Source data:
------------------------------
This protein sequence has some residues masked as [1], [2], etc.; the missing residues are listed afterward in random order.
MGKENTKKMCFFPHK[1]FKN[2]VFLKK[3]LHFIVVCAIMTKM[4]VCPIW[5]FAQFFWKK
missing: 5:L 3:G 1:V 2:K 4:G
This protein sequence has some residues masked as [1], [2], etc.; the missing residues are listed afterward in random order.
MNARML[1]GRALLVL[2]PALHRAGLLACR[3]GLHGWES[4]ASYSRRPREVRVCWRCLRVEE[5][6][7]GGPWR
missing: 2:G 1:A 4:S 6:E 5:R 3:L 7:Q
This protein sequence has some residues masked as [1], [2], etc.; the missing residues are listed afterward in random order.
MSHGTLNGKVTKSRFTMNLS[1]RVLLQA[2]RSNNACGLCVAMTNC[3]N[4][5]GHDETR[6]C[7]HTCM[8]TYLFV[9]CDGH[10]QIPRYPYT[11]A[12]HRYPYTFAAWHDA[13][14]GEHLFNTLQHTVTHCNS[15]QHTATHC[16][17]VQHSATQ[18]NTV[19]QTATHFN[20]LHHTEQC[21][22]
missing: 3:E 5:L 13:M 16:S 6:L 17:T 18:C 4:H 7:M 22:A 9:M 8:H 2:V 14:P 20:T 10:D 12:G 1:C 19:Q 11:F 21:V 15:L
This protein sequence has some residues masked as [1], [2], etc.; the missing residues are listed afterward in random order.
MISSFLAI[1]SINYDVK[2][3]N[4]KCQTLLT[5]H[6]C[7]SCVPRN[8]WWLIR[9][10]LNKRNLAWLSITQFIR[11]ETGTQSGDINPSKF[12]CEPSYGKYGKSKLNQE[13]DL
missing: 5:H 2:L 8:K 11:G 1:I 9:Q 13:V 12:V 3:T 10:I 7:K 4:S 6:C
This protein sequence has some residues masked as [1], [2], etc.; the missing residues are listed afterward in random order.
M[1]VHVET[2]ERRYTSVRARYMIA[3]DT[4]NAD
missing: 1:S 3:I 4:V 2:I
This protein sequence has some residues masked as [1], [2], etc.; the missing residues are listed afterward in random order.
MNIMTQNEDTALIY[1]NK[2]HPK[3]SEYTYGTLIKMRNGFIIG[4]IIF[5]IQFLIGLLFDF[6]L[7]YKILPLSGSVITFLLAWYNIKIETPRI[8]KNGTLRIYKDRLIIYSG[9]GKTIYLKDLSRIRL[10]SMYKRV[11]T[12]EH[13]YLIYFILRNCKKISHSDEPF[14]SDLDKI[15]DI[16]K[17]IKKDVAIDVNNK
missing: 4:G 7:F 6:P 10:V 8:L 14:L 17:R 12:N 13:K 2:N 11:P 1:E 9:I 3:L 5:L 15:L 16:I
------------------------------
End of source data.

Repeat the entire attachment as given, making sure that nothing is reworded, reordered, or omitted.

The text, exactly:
This protein sequence has some residues masked as [1], [2], etc.; the missing residues are listed afterward in random order.
MGKENTKKMCFFPHK[1]FKN[2]VFLKK[3]LHFIVVCAIMTKM[4]VCPIW[5]FAQFFWKK
missing: 5:L 3:G 1:V 2:K 4:G
This protein sequence has some residues masked as [1], [2], etc.; the missing residues are listed afterward in random order.
MNARML[1]GRALLVL[2]PALHRAGLLACR[3]GLHGWES[4]ASYSRRPREVRVCWRCLRVEE[5][6][7]GGPWR
missing: 2:G 1:A 4:S 6:E 5:R 3:L 7:Q
This protein sequence has some residues masked as [1], [2], etc.; the missing residues are listed afterward in random order.
MSHGTLNGKVTKSRFTMNLS[1]RVLLQA[2]RSNNACGLCVAMTNC[3]N[4][5]GHDETR[6]C[7]HTCM[8]TYLFV[9]CDGH[10]QIPRYPYT[11]A[12]HRYPYTFAAWHDA[13][14]GEHLFNTLQHTVTHCNS[15]QHTATHC[16][17]VQHSATQ[18]NTV[19]QTATHFN[20]LHHTEQC[21][22]
missing: 3:E 5:L 13:M 16:S 6:L 17:T 18:C 4:H 7:M 22:A 9:M 8:H 2:V 14:P 20:T 10:D 12:G 1:C 19:Q 11:F 21:V 15:L
This protein sequence has some residues masked as [1], [2], etc.; the missing residues are listed afterward in random order.
MISSFLAI[1]SINYDVK[2][3]N[4]KCQTLLT[5]H[6]C[7]SCVPRN[8]WWLIR[9][10]LNKRNLAWLSITQFIR[11]ETGTQSGDINPSKF[12]CEPSYGKYGKSKLNQE[13]DL
missing: 5:H 2:L 8:K 11:G 1:I 9:Q 13:V 12:V 3:T 10:I 7:K 4:S 6:C
This protein sequence has some residues masked as [1], [2], etc.; the missing residues are listed afterward in random order.
M[1]VHVET[2]ERRYTSVRARYMIA[3]DT[4]NAD
missing: 1:S 3:I 4:V 2:I
This protein sequence has some residues masked as [1], [2], etc.; the missing residues are listed afterward in random order.
MNIMTQNEDTALIY[1]NK[2]HPK[3]SEYTYGTLIKMRNGFIIG[4]IIF[5]IQFLIGLLFDF[6]L[7]YKILPLSGSVITFLLAWYNIKIETPRI[8]KNGTLRIYKDRLIIYSG[9]GKTIYLKDLSRIRL[10]SMYKRV[11]T[12]EH[13]YLIYFILRNCKKISHSDEPF[14]SDLDKI[15]DI[16]K[17]IKKDVAIDVNNK
missing: 4:G 7:F 6:P 10:V 8:L 14:L 17:R 12:N 13:K 2:N 11:P 1:E 9:I 3:L 5:L 15:L 16:I